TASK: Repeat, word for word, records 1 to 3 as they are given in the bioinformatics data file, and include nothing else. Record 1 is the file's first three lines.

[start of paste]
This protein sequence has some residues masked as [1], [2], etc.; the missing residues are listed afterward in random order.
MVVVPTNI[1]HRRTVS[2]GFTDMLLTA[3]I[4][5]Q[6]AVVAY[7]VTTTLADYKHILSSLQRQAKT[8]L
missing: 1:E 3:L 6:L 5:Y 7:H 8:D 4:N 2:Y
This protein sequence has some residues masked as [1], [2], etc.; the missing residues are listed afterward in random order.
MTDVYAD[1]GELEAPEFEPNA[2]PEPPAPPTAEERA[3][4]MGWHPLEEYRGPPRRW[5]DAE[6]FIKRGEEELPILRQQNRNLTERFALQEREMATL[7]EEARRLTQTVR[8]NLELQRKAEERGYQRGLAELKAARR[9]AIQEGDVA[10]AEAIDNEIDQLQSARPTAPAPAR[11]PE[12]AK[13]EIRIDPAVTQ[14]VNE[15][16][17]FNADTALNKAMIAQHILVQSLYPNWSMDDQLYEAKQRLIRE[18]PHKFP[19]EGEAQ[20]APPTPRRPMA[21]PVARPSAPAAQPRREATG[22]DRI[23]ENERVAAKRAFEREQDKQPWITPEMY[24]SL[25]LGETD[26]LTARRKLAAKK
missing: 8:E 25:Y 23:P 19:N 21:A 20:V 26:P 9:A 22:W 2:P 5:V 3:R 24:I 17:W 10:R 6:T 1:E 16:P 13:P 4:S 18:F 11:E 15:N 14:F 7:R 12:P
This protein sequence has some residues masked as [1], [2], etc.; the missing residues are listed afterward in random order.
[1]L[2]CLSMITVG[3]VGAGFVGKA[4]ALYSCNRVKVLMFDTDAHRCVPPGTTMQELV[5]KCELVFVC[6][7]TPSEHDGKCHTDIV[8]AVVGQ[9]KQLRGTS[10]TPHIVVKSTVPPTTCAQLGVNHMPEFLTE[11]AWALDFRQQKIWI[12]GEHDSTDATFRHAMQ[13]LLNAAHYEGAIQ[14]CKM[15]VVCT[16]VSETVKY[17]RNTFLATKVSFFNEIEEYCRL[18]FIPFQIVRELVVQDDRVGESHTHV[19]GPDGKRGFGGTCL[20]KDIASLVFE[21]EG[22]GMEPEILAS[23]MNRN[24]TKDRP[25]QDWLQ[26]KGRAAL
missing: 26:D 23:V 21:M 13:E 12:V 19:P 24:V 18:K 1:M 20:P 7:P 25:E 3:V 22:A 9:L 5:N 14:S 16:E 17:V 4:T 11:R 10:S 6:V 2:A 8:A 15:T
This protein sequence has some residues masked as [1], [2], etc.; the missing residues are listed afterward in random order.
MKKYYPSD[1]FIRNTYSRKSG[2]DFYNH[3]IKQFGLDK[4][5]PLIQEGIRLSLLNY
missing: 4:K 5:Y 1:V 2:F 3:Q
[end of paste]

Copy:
This protein sequence has some residues masked as [1], [2], etc.; the missing residues are listed afterward in random order.
MVVVPTNI[1]HRRTVS[2]GFTDMLLTA[3]I[4][5]Q[6]AVVAY[7]VTTTLADYKHILSSLQRQAKT[8]L
missing: 1:E 3:L 6:L 5:Y 7:H 8:D 4:N 2:Y
This protein sequence has some residues masked as [1], [2], etc.; the missing residues are listed afterward in random order.
MTDVYAD[1]GELEAPEFEPNA[2]PEPPAPPTAEERA[3][4]MGWHPLEEYRGPPRRW[5]DAE[6]FIKRGEEELPILRQQNRNLTERFALQEREMATL[7]EEARRLTQTVR[8]NLELQRKAEERGYQRGLAELKAARR[9]AIQEGDVA[10]AEAIDNEIDQLQSARPTAPAPAR[11]PE[12]AK[13]EIRIDPAVTQ[14]VNE[15][16][17]FNADTALNKAMIAQHILVQSLYPNWSMDDQLYEAKQRLIRE[18]PHKFP[19]EGEAQ[20]APPTPRRPMA[21]PVARPSAPAAQPRREATG[22]DRI[23]ENERVAAKRAFEREQDKQPWITPEMY[24]SL[25]LGETD[26]LTARRKLAAKK
missing: 8:E 25:Y 23:P 19:N 21:A 20:V 26:P 9:A 22:W 2:P 5:V 3:R 24:I 17:W 10:R 6:T 1:E 16:P 13:P 4:S 18:F 11:E 15:N 14:F 7:R 12:P
This protein sequence has some residues masked as [1], [2], etc.; the missing residues are listed afterward in random order.
[1]L[2]CLSMITVG[3]VGAGFVGKA[4]ALYSCNRVKVLMFDTDAHRCVPPGTTMQELV[5]KCELVFVC[6][7]TPSEHDGKCHTDIV[8]AVVGQ[9]KQLRGTS[10]TPHIVVKSTVPPTTCAQLGVNHMPEFLTE[11]AWALDFRQQKIWI[12]GEHDSTDATFRHAMQ[13]LLNAAHYEGAIQ[14]CKM[15]VVCT[16]VSETVKY[17]RNTFLATKVSFFNEIEEYCRL[18]FIPFQIVRELVVQDDRVGESHTHV[19]GPDGKRGFGGTCL[20]KDIASLVFE[21]EG[22]GMEPEILAS[23]MNRN[24]TKDRP[25]QDWLQ[26]KGRAAL
missing: 26:D 23:V 21:M 13:E 12:V 19:P 24:V 18:K 1:M 20:P 7:P 25:E 3:V 22:A 9:L 5:N 14:S 16:E 17:V 4:T 11:R 10:S 6:V 2:A 8:A 15:T